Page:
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Keeping Sane(ish) through Satire



February 22, 2024



By Nancy McCabe, fiction and creative nonfiction faculty

 


My short comic novel, The Pamela Papers: A Mostly E-pistolary Story of Academic Pandemic Pandemonium, was released earlier this month. It’s a bit of a departure from my previous work.

 

Of course, so was my last novel, Vaulting through Time, a young adult story about time travel. And so is my forthcoming novel, Fires Burning Underground, a story for middle graders based on a year of my own childhood. So is it really a departure when everything is a departure? Like that of many writers, my work almost always arises from some sense of necessity, the need to sort out my own questions, obsessions, traumas, and stresses. The writing that takes off almost always feels necessary.


But why an academic satire? I’ve been teaching for thirty-nine years, and the profession, as many colleagues have pointed out, tends to satirize itself. Still, there’s something satisfying about getting that onto the page, acknowledging and poking fun at daily absurdities. Years ago, during one of the most difficult times in my career, I took refuge in reading books like Richard Russo’s Straight Man, Julie Schumacher’s Dear Committee Members, and James Hynes’s Publish and Perish: Three Tales of Tenure and Terror. I felt less alone, being able to acknowledge that in the midst of optimism, idealism, and a belief in the power of education, the cultures we create can also feel irrational, egotistical, and jarringly out of keeping with the values we claim to hold. In addition, the way universities are viewed by the outside culture, as hotbeds of overboard progressivism, is not at all true to my experience at smaller campuses.

 

In addition, the pandemic was a challenging time for workers across many industries. Front-line workers, particularly in medical fields, risked their lives, in many cases, to do their jobs, while many of us in professions as widely varied as academia, banking, and software design found ourselves going through less life-threatening wringers of our own. The technology that enabled us to continue doing our jobs had the power to speed up the dehumanization of the workplace.

 

At the beginning of the pandemic, my own regional campus had just hired new administrators, some of whom we had never actually met in person. The isolation of workers across campus created a perfect breeding ground for abuses, and stress and chaos ensued as everyone worked around the clock in demoralizing circumstances to keep the university operating. That was the reality that eventually pushed me over the edge into writing a comic workplace novel. It was gratifying and validating to borrow from seeds of real life and exaggerate it to highlight the ridiculousness of our situation, giving me distance and perspective.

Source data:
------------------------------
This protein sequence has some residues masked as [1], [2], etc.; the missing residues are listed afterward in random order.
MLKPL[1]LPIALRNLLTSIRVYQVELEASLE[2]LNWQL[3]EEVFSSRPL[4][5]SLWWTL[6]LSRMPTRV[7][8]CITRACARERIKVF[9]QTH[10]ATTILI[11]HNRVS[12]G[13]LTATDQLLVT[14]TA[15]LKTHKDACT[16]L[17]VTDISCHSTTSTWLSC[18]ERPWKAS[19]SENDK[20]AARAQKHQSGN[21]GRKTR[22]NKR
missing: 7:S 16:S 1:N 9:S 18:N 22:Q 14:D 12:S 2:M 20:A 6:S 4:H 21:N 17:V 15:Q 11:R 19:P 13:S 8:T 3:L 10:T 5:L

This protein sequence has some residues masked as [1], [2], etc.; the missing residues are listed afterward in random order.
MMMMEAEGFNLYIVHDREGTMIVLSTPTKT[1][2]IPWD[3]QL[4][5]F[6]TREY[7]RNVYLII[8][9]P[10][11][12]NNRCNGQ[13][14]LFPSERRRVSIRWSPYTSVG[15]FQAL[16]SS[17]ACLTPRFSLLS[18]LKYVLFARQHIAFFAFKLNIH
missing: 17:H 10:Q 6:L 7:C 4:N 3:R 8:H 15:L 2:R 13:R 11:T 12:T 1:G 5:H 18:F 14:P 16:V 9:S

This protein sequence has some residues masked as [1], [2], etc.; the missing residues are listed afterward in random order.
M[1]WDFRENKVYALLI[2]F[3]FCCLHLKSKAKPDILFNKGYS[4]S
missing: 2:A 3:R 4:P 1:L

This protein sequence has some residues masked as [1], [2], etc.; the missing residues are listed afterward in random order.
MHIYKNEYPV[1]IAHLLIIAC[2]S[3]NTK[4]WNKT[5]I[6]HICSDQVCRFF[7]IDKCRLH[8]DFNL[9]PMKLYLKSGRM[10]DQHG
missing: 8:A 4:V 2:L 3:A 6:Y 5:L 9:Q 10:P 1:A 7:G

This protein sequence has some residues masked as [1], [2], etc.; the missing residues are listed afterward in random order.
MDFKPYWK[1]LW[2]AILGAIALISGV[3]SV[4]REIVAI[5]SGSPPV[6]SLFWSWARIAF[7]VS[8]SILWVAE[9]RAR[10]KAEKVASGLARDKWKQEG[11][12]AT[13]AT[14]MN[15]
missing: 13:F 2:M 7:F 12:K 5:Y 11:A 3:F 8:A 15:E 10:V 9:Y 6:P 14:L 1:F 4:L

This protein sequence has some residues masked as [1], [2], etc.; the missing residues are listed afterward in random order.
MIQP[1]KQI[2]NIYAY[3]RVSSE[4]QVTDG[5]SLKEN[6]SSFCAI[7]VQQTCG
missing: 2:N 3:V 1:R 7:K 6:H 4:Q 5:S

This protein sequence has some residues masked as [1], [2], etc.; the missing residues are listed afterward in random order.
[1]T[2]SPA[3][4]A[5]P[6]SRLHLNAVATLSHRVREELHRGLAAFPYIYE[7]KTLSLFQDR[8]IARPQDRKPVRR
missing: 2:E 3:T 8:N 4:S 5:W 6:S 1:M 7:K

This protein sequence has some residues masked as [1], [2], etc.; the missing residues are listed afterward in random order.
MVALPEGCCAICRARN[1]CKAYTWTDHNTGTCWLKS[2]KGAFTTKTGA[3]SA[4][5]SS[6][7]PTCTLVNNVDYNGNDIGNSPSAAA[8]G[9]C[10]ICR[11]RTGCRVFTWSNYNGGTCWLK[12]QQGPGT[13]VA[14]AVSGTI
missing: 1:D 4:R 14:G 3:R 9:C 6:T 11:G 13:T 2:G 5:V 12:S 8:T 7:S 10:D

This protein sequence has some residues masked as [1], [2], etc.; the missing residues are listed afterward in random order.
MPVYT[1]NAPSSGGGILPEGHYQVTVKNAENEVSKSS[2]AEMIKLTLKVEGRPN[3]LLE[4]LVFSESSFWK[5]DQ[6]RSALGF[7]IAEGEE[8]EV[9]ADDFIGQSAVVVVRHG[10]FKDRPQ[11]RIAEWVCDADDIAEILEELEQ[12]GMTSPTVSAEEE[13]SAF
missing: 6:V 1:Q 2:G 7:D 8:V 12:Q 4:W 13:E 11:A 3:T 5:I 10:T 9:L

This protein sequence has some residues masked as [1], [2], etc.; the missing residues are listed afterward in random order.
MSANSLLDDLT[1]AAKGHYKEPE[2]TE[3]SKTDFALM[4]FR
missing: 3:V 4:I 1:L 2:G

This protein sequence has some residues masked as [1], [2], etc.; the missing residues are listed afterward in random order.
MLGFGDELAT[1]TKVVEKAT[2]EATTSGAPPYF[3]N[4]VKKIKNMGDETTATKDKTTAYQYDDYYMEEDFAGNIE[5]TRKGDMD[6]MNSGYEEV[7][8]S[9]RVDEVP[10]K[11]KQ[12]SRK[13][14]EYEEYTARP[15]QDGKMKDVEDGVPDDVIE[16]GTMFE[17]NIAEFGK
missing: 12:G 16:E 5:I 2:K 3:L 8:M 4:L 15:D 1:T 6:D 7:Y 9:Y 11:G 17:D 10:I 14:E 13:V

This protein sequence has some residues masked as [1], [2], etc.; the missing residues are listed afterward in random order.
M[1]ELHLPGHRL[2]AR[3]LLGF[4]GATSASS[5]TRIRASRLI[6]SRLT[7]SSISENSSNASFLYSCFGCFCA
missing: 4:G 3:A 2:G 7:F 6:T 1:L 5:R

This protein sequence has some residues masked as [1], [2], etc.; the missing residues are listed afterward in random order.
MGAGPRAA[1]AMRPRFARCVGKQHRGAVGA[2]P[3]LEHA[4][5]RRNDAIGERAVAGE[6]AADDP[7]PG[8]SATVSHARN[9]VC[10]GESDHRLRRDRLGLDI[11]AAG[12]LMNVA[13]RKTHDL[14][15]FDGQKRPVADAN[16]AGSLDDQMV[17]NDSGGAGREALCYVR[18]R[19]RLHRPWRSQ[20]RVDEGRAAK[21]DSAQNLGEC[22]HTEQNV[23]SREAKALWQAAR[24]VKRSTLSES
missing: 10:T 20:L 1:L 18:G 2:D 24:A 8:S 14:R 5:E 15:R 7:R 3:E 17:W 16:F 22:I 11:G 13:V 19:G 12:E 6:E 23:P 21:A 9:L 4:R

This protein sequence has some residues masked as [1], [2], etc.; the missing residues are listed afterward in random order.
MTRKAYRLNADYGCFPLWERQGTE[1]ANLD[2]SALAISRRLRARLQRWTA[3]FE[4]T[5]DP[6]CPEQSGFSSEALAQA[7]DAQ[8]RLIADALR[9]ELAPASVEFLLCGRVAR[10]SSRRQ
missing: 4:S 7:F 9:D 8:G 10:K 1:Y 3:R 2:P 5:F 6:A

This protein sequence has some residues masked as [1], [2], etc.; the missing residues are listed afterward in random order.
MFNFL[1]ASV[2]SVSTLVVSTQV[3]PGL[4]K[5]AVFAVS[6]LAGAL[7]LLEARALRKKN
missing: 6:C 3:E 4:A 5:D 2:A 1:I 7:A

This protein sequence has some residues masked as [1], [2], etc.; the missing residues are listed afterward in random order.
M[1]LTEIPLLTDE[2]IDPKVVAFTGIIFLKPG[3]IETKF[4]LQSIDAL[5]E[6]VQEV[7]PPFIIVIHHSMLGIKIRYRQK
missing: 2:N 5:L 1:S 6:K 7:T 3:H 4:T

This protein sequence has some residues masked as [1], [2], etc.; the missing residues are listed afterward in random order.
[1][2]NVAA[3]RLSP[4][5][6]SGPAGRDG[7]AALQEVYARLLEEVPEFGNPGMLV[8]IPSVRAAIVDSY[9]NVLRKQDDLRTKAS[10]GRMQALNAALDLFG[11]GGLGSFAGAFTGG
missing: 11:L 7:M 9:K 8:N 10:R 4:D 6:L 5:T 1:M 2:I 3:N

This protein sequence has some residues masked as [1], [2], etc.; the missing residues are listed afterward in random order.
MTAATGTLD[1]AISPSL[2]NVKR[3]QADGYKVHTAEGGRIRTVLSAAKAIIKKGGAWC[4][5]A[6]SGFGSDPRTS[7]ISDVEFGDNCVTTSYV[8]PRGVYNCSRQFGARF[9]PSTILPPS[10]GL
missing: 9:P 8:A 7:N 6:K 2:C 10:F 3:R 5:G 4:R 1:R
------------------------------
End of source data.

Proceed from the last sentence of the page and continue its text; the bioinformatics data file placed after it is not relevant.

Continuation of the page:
Here, I have to give a shout-out to the Naslund-Mann program, which gracefully navigated such a challenging time. I learned much of what I know about effective online teaching from participating in virtual residencies, and I was indebted to the Spalding community for connection and inspiration throughout those months. But things were more difficult at home, and every time I opened my manuscript, I started giggling, my tension and anxiety easing. I went wild, exaggerating real events, telling a story through e-mails, to-do lists, a resume, a project proposal, a word cloud, a Zoom transcript, a screenplay assignment by an investigator who happens to also be a graduate student in dramatic writing at Spalding, and other documents.

 

As my colleagues caught wind of my project, they started sending me e-mails and texts. “You have to include this!” said the subject lines. Or, more recently: “A sequel?” My story took on a life of its own. There was a collaborative aspect to it that bonded us, a relief after months of isolation and stress. Eventually, though, as things on our campus stabilized, some colleagues advocated for putting the trauma behind us and moving on. But for many, passion for their work and confidence in its value had been depleted. They were discouraged, in many cases burnt out; those long-term effects don’t magically resolve. They linger despite our best efforts.

 

And friends from other walks of life shared with me their own horror stories of working through the pandemic. So I plugged on with my novel, hoping others might find catharsis through it.  

 

I won’t be having a release party. Instead, I’ve converted an excerpt into a 40-minute play and nine colleagues have agreed to take part in performing it on our campus in March. After the first group read-through, the room exploded with comments and reminiscences. “I think you triggered everyone,” said my friend Karen. I hope that the play triggered not a reliving of trauma, but a feeling of relief to have emerged from a dark time and to be able to laugh and bond over our mutual survival.

 

And I hope that people outside of our campus, others in academia and in other professions as well, will recognize some aspect of their experience and find something to laugh at as well.

 


 

Nancy McCabe is the author of eight books, most recently The Pamela Papers from Outpost 19 and the young adult novel Vaulting through Time from CamCat. Her ninth book, the middle-grade novel Fires Burning Underground, is forthcoming in 2025 from Fitzroy/Regal House. Her previous work includes the memoir in essays Can This Marriage Be Saved? and the reading and travel memoir From Little Houses to Little Women. She’s the recipient of a Pushcart Prize and a PA Council on the Arts fellowship. Her work has been recognized ten times on Best American notable lists. She directs the writing program at the University of Pittsburgh at Bradford and teaches fiction and nonfiction for Spalding.

 

 

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